Interior Designers Are Getting Very Honest About 2023 Home Decor Trends

Melissa Bradford

Table of Contents

Every new year brings about a new slate of forecasted interior design trends. But I’ll let you in on a little secret: just because all the usual outlets are writing up the same predictions doesn’t mean that every designer out there agrees with them.

HGTV / Via giphy.com

To get to the bottom of which 2023 design trends designers are actually excited to see and which ones they feel “meh” about, I spoke with several experts to get their individual takes.

The experts were:

• Kiva Brent – Pittsburgh-based interior stylist and content creator

• Cliff Tan – London-based architect and author

• Briellyn Turton – Sydney-based interior designer

Here’s what they thought about the 10 forecasted trends that are popping up just about everywhere.

1.Bold Marble

Ilija Erceg / Getty Images/iStockphoto

✅ “Marble with its naturally dramatic veining makes it unpretentiously and effortlessly decorative and rich. Nothing screams old money more than something that’s actually a million years old.”

—Cliff Tan

🤷 “Bold marble is one of my favorite trends. I just love that people are craving ‘wow factors.’ That being said, I’ll never truly get behind bold marble countertops, because the staining is just too stressful.”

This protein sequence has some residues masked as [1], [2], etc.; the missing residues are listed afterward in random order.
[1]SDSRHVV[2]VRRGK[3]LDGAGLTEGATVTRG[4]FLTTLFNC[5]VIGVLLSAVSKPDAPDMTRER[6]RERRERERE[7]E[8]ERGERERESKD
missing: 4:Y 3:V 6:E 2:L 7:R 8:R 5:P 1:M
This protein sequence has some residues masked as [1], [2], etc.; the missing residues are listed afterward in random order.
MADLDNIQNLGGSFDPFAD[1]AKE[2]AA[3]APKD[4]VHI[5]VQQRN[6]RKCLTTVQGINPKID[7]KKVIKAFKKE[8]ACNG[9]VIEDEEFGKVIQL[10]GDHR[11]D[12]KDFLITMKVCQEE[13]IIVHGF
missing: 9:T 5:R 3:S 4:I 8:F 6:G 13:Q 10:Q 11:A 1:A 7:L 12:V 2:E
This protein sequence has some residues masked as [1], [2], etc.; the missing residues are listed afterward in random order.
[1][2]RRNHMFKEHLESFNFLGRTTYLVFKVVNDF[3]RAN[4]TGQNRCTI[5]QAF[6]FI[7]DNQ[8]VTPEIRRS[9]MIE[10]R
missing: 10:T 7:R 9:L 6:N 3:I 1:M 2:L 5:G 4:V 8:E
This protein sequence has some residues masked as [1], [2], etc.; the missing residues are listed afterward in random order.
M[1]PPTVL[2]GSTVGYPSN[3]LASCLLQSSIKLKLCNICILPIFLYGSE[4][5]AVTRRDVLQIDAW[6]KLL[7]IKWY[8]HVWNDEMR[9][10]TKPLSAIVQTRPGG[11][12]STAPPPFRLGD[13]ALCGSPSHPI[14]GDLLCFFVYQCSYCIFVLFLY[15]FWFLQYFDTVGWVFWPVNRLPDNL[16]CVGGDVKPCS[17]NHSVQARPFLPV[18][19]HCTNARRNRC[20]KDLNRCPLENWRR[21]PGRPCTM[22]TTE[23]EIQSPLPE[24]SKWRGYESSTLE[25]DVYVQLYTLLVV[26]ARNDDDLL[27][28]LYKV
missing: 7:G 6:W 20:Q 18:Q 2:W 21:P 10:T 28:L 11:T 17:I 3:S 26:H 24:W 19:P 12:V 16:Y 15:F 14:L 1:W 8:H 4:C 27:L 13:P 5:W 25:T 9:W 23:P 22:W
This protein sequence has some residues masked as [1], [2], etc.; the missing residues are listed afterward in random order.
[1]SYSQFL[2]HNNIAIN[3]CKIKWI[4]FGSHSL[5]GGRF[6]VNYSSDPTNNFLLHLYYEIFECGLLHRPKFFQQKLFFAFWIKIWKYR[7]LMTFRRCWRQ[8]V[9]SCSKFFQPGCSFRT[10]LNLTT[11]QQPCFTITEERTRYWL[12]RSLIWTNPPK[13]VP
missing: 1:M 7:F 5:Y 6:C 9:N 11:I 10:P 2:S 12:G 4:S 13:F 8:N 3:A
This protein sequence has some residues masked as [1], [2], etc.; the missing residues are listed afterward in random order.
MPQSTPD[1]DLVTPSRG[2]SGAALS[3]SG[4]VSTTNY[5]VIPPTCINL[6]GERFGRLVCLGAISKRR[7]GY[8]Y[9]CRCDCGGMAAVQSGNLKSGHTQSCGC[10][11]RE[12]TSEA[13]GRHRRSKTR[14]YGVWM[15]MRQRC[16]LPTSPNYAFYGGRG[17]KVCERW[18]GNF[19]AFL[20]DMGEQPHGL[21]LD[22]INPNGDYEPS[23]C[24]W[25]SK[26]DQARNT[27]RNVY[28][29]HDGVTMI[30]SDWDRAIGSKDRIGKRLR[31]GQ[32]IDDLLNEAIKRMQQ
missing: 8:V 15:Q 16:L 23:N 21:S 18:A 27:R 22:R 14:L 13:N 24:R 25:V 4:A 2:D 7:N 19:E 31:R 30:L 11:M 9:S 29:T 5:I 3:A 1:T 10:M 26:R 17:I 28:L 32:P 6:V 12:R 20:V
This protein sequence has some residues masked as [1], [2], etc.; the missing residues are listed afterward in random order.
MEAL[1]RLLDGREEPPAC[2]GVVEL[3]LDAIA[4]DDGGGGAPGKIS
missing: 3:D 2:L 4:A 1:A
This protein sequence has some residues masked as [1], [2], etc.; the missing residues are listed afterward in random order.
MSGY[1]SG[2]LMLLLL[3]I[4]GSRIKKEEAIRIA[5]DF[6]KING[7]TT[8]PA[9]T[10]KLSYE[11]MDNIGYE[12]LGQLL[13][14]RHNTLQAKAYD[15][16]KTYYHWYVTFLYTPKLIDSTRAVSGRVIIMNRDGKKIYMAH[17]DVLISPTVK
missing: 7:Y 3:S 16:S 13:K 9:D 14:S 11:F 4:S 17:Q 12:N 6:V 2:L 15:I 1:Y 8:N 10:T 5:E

—Kiva Brent

2.Stripes

striped wall behind fireplace in living room

Getty Images

✅ “I’ve been very drawn to stripes in interiors recently! It’s likely to do with the nostalgia element, but it’s also a great way to give your interior space a little more dimension and interest without too much additional effort. Walls aside, we are also seeing stripes coming through furniture, too.”

—Briellyn Turton

✅ “Striped walls help a room feel more spacious, which is always a good thing!”

—Kiva Brent

3.Double Kitchen Islands

double islands in scott disick's kitchen

❌ “Out! The kitchen has always been the supporting act for the dining room, so unless you have double dining tables, double islands make no sense and never will. Not to mention Gen Z will tell you you’re ‘out of touch.'”

—Cliff Tan

❌ “Unless you have a family of 10, these are unnecessary. Plus, they remind me of lab benches.”

—Kiva Brent

4.“Nostalgic” Design

seafoam green retro kitchen cabinets with butcher block counters

Dreamer Company / Getty Images/iStockphoto

✅ “This one is coming back big time. In times of unrest, we naturally look into the past for familiar comforts. Nostalgic design is a really exciting style to me as it can’t be boxed into one strict design language, it’s all about an individual’s memories of past spaces. So for me, for example, I’m loving cork floors and striped wallpaper at the moment. Is it a coincidence both these materials were used heavily in my grandmother’s home? I think not.”

—Briellyn Turton

✅ “You can’t dislike ‘nostalgic’ design because it’s sustainable, and sustainability needs to be at the forefront of design. Just don’t forget to infuse some younger elements into the room to keep it current. For example, swap out the oil painting you have in a gilt frame for something contemporary. It’s a subtle but impactful substitution.”

—Kiva Brent

5.Enclosed Kitchens

kitchen with a door to separate it from the living room

Svetikd / Getty Images

✅ “People who actually cook know that a kitchen will never look as pretty as how glossy magazines make them out to be. A kitchen that’s separate from the living area where you can guiltlessly mess up and do some dirty cooking will definitely save relationships.”

—Cliff Tan